I wasn't aware bad policies automatically created comedy. The Labour manifesto would be in line for a comedy award if that were the case. And there's a chance of that actually being implemented, unlike this, which is a dumb, vague soundbite and nothing more.
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Oryxslayer
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« Reply #910 on: November 25, 2019, 01:20:36 pm »



FTR, that fact that we are arguing about Labour and Lib-Dem proposals probably means that 2017 won't be repeated as far as 'dementia tax' and 'police cuts' are concerned. This unfortunately means the Tories likely win this media cycle, since May set the bar incredibly low manifesto-wise.
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DaWN
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« Reply #911 on: November 25, 2019, 01:22:17 pm »



FTR, that fact that we are arguing about Labour and Lib-Dem proposals probably means that 2017 won't be repeated as far as 'dementia tax' and 'police cuts' are concerned. This unfortunately means the Tories likely win this media cycle, since May set the bar incredibly low manifesto-wise.

It was always unlikely. They might be idiots over at the Tory Party HQ but nobody is quite that stupid. It's been fairly clear it was going to be relatively uncontroversial this time. Relatively being the operative word of course, its still dreck from cover to cover.
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EastAnglianLefty
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« Reply #912 on: November 25, 2019, 03:29:54 pm »

I genuinely cannot tell what is supposed to be funny about that.

Loans to rent? That is absolutely the worst idea ever. And it's so LibDem. Let's help people by further burying them under our Thatcherite delusion. Have any LibDems, like, ever met a poor person before?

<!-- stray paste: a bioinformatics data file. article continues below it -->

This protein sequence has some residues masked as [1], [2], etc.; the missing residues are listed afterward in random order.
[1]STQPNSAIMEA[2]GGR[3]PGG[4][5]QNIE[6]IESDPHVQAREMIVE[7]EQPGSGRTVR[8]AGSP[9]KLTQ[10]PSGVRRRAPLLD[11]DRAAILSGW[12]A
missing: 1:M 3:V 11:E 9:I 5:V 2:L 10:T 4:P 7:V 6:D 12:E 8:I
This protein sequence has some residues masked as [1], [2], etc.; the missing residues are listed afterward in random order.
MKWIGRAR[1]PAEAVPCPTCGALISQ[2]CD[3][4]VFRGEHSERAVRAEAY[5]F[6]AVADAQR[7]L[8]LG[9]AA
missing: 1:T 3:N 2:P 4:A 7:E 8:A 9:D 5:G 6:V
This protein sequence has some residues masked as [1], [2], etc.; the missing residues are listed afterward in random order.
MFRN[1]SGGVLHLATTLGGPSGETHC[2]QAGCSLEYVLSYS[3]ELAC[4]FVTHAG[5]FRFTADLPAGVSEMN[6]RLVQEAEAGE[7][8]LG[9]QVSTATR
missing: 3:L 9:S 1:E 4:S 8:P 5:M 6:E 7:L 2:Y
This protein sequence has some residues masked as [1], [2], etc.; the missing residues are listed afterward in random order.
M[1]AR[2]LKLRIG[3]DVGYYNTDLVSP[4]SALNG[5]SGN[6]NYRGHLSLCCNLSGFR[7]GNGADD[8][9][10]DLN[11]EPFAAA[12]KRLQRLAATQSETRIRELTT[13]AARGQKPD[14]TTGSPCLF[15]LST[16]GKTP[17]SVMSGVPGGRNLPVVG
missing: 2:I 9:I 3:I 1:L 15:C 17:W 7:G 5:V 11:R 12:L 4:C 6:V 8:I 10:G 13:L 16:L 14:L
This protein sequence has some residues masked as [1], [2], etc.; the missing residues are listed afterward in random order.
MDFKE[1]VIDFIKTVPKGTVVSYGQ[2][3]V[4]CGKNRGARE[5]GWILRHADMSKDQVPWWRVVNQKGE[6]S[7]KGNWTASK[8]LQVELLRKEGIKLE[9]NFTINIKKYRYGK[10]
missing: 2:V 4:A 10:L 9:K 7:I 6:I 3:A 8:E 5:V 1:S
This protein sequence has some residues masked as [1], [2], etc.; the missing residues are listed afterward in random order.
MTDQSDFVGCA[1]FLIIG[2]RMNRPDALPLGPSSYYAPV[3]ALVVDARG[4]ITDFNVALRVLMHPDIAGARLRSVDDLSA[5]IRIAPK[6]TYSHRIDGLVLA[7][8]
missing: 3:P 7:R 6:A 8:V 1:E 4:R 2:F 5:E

In particular, it is very easy for unscrupulous landlords to withhold security deposits, so effectively their flagship offer to renters is actually a subsidy to landlords.
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DaWN
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« Reply #913 on: November 25, 2019, 04:12:17 pm »



Ouch. Someone needs to make an emergency delivery of ointment to Edinburgh.
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cp
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« Reply #914 on: November 25, 2019, 04:21:54 pm »

FYI, Dominic Raab is having another wretched night at the hustings in Esher & Walton. Follow Lewis Goodall for a play by play.
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Oryxslayer
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« Reply #915 on: November 25, 2019, 04:24:56 pm »

I saw the hype rise up on twitter. Everyone needs to watch Neil eviscerate Sturgeon over the entire interview. Unfortunately, the SNP will survive because they got partisan loyalists these days who will stand firm with their identity of Scottish nationalism.
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jaichind
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« Reply #916 on: November 25, 2019, 04:46:19 pm »

I am surprised the Alex Salmond scandals are not hurting SNP that much.
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afleitch